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Kumbaya, revisited
November 20, 2012

At national and state conferences of anti-homelessness organizations recently, I heard buzz about how “continuums of care” (or CoC: that’s HUD-speak for housing providers in the same geographic area, usually counties) should collaborate by using a shared assessment tool and database. A separate, shared provider database would list the CoC’s housing and services to direct people to the right program for them.

In other words, share information; target services effectively; end homelessness. That’s the end goal, right?

Seems simple – yet I am constantly amazed by the resistance some providers express. When I began my career in social service years ago, it coincided with the explosion of accessibility to the internet. Not to date myself, but this whole idea of websites and constant emailing was just taking hold and I kept thinking how fantastic it would be, as a case manager, to have a website I could search to find resources for my clients. So why would people not want a coordinated system?

Well…I just read a HuffPo blog, “Rethinking Collective Impact,” where the writer was concerned that collaboration would lead to homogeneity and infighting. So if we work too collaboratively with each other, we will dilute our differences or spend too much time fighting to resolve anything? I’m wondering if this is indicative of our challenge in this country about living with difference. We get so stuck in black-and-white. Either you are like me or you’re not. You are with me or against me.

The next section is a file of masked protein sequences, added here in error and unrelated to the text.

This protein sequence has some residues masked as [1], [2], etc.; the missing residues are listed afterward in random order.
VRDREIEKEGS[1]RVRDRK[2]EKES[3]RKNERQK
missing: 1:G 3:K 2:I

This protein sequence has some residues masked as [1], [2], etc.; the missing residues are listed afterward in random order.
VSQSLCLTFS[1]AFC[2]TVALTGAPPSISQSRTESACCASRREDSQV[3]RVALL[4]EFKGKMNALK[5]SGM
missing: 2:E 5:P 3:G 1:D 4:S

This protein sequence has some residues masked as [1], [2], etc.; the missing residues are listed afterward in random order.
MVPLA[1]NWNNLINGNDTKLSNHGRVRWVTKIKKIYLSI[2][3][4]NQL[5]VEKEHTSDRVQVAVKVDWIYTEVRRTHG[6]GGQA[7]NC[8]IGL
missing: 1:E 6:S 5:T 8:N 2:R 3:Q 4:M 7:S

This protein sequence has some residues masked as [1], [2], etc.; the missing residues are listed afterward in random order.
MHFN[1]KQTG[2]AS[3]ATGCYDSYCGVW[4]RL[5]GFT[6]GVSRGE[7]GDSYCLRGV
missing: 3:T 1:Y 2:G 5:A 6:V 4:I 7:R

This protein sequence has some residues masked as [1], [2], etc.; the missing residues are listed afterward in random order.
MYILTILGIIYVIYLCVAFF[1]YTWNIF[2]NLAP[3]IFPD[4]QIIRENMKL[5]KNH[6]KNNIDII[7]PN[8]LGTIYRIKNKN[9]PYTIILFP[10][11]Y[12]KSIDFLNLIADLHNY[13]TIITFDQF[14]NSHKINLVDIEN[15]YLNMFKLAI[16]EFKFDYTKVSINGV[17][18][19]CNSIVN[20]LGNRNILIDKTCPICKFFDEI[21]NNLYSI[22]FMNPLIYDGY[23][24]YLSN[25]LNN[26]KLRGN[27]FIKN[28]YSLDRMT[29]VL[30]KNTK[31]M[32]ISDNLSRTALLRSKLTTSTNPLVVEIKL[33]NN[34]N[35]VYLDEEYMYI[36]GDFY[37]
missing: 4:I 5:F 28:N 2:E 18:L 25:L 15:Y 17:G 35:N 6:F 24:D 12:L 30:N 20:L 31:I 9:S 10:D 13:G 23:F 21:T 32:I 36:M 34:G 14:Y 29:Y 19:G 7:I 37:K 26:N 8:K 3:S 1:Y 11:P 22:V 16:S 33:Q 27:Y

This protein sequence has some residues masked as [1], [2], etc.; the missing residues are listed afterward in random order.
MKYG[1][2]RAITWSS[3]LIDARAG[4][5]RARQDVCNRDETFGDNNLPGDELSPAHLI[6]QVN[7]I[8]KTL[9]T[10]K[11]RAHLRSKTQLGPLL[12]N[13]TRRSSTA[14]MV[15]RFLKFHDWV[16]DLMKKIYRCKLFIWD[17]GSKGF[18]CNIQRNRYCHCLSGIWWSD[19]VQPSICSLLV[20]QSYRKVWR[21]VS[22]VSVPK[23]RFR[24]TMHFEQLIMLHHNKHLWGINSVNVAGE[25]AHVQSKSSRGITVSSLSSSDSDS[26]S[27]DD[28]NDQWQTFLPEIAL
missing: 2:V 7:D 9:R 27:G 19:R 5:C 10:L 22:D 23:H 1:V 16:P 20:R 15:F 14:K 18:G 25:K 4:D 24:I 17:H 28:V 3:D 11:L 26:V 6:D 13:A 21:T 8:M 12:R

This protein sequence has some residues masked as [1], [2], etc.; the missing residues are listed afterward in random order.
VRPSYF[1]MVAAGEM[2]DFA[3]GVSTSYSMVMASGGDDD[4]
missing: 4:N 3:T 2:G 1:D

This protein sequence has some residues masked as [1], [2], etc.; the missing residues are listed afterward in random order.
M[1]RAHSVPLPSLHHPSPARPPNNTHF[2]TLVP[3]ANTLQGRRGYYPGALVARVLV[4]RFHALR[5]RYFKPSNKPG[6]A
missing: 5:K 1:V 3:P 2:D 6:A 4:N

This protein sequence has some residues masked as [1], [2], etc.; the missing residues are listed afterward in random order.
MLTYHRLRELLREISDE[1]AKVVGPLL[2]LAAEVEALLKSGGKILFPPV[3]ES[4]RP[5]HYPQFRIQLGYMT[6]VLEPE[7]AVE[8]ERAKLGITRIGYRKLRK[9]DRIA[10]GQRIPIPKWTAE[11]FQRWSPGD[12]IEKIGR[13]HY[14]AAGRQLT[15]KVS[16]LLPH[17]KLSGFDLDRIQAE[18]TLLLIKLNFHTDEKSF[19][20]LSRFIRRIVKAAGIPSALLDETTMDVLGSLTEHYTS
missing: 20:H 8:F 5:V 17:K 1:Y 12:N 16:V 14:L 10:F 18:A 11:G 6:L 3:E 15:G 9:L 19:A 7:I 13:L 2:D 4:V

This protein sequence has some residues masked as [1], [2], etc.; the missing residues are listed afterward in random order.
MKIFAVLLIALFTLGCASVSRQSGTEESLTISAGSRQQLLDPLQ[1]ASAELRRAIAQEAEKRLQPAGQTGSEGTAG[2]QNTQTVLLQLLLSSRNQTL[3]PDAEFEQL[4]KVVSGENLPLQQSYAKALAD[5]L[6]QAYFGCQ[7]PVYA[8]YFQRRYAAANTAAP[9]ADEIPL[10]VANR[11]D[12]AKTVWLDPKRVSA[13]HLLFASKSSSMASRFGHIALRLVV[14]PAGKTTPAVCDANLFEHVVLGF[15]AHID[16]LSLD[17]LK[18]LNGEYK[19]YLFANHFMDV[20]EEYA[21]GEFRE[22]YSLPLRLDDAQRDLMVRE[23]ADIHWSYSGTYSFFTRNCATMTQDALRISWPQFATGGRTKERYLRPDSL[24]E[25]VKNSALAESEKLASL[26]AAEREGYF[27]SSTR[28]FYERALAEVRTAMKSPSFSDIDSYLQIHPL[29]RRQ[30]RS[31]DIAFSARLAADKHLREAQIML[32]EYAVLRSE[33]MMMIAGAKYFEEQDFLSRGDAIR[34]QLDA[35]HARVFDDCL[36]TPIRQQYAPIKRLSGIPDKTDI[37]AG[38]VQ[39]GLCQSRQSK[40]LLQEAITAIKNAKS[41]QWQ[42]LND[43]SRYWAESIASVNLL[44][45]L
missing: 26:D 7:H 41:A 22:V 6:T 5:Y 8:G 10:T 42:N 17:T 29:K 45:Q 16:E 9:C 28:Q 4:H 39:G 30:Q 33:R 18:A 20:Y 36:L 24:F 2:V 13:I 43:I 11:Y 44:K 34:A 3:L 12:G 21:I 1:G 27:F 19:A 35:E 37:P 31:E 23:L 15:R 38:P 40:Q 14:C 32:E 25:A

What I mean is, the best way to solve the big problem – Ending Homelessness—is to think of one homeless person at a time. And each person has a different set of needs, which may be met by a variety of providers with different specialties. For physical needs, we go to physicians. For therapy, we go to therapists. For drug treatment, we go to a drug treatment provider. Any client will tell you that. Why can’t we providers see that wisdom, plotting our special skills on a continuum, serving the diverse needs of our clients in different ways?

If we take a client-centered approach, we can let go of fear of dilution or argument because we don’t agree on The. One. Right. Solution. Instead, we will be excited to sit at the same table with another organization to solve each client’s problems one at a time. And that individual approach might be the best way to achieve the larger goal we share: making sure everyone a home.

- By Jane King, Director of Housing Operations